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# Should We Worry About Odfjell Drilling Ltd.’s (OB:ODL) P/E Ratio?

This article is written for those who want to get better at using price to earnings ratios (P/E ratios). To keep it practical, we’ll show how Odfjell Drilling Ltd.’s (OB:ODL) P/E ratio could help you assess the value on offer. Odfjell Drilling has a price to earnings ratio of 32.24, based on the last twelve months. In other words, at today’s prices, investors are paying NOK32.24 for every NOK1 in prior year profit.

### How Do You Calculate A P/E Ratio?

The formula for P/E is:

Price to Earnings Ratio = Share Price (in reporting currency) ÷ Earnings per Share (EPS)

Or for Odfjell Drilling:

P/E of 32.24 = \$3.32 (Note: this is the share price in the reporting currency, namely, USD ) ÷ \$0.10 (Based on the trailing twelve months to December 2018.)

### Is A High Price-to-Earnings Ratio Good?

A higher P/E ratio means that investors are paying a higher price for each NOK1 of company earnings. All else being equal, it’s better to pay a low price — but as Warren Buffett said, ‘It’s far better to buy a wonderful company at a fair price than a fair company at a wonderful price.’

### How Growth Rates Impact P/E Ratios

Generally speaking the rate of earnings growth has a profound impact on a company’s P/E multiple. When earnings grow, the ‘E’ increases, over time. Therefore, even if you pay a high multiple of earnings now, that multiple will become lower in the future. So while a stock may look expensive based on past earnings, it could be cheap based on future earnings.

Odfjell Drilling’s earnings per share fell by 42% in the last twelve months. And over the longer term (5 years) earnings per share have decreased 21% annually. This growth rate might warrant a below average P/E ratio.

### Does Odfjell Drilling Have A Relatively High Or Low P/E For Its Industry?

We can get an indication of market expectations by looking at the P/E ratio. The image below shows that Odfjell Drilling has a higher P/E than the average (21.2) P/E for companies in the energy services industry.

Its relatively high P/E ratio indicates that Odfjell Drilling shareholders think it will perform better than other companies in its industry classification. Shareholders are clearly optimistic, but the future is always uncertain. So investors should always consider the P/E ratio alongside other factors, such as whether company directors have been buying shares.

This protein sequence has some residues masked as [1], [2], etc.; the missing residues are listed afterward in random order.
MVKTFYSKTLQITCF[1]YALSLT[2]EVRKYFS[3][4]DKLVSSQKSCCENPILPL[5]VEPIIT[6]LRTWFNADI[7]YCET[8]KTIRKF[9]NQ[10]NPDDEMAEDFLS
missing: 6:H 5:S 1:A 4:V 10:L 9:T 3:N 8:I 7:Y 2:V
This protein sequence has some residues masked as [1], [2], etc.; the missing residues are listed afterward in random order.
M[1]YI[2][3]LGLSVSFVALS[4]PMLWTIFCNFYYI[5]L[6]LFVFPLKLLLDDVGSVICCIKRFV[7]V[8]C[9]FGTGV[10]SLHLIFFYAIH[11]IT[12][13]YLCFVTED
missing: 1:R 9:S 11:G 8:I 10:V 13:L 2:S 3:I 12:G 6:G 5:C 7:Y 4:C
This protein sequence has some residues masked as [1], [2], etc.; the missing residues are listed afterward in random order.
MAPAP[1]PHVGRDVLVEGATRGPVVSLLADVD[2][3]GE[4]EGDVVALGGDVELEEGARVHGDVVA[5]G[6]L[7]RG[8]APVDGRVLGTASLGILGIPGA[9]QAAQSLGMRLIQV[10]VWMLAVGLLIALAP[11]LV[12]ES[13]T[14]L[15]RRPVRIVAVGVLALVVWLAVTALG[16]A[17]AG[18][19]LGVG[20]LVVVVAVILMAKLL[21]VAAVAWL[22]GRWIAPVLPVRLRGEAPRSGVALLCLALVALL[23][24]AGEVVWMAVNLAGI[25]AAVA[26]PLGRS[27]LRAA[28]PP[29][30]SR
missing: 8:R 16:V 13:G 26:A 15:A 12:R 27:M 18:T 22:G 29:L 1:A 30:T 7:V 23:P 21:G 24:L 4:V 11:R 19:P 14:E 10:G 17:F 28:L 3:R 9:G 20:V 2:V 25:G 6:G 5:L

### A Limitation: P/E Ratios Ignore Debt and Cash In The Bank

The ‘Price’ in P/E reflects the market capitalization of the company. Thus, the metric does not reflect cash or debt held by the company. Hypothetically, a company could reduce its future P/E ratio by spending its cash (or taking on debt) to achieve higher earnings.

While growth expenditure doesn’t always pay off, the point is that it is a good option to have; but one that the P/E ratio ignores.

### Is Debt Impacting Odfjell Drilling’s P/E?

Net debt totals a substantial 117% of Odfjell Drilling’s market cap. If you want to compare its P/E ratio to other companies, you must keep in mind that these debt levels would usually warrant a relatively low P/E.

### The Bottom Line On Odfjell Drilling’s P/E Ratio

Odfjell Drilling trades on a P/E ratio of 32.2, which is above the NO market average of 13.8. With significant debt and no EPS growth last year, shareholders are betting on an improvement in earnings from the company.

Investors have an opportunity when market expectations about a stock are wrong. As value investor Benjamin Graham famously said, ‘In the short run, the market is a voting machine but in the long run, it is a weighing machine.’ So this free visual report on analyst forecasts could hold the key to an excellent investment decision.

Of course you might be able to find a better stock than Odfjell Drilling. So you may wish to see this free collection of other companies that have grown earnings strongly.

We aim to bring you long-term focused research analysis driven by fundamental data. Note that our analysis may not factor in the latest price-sensitive company announcements or qualitative material.

If you spot an error that warrants correction, please contact the editor at editorial-team@simplywallst.com. This article by Simply Wall St is general in nature. It does not constitute a recommendation to buy or sell any stock, and does not take account of your objectives, or your financial situation. Simply Wall St has no position in the stocks mentioned. Thank you for reading.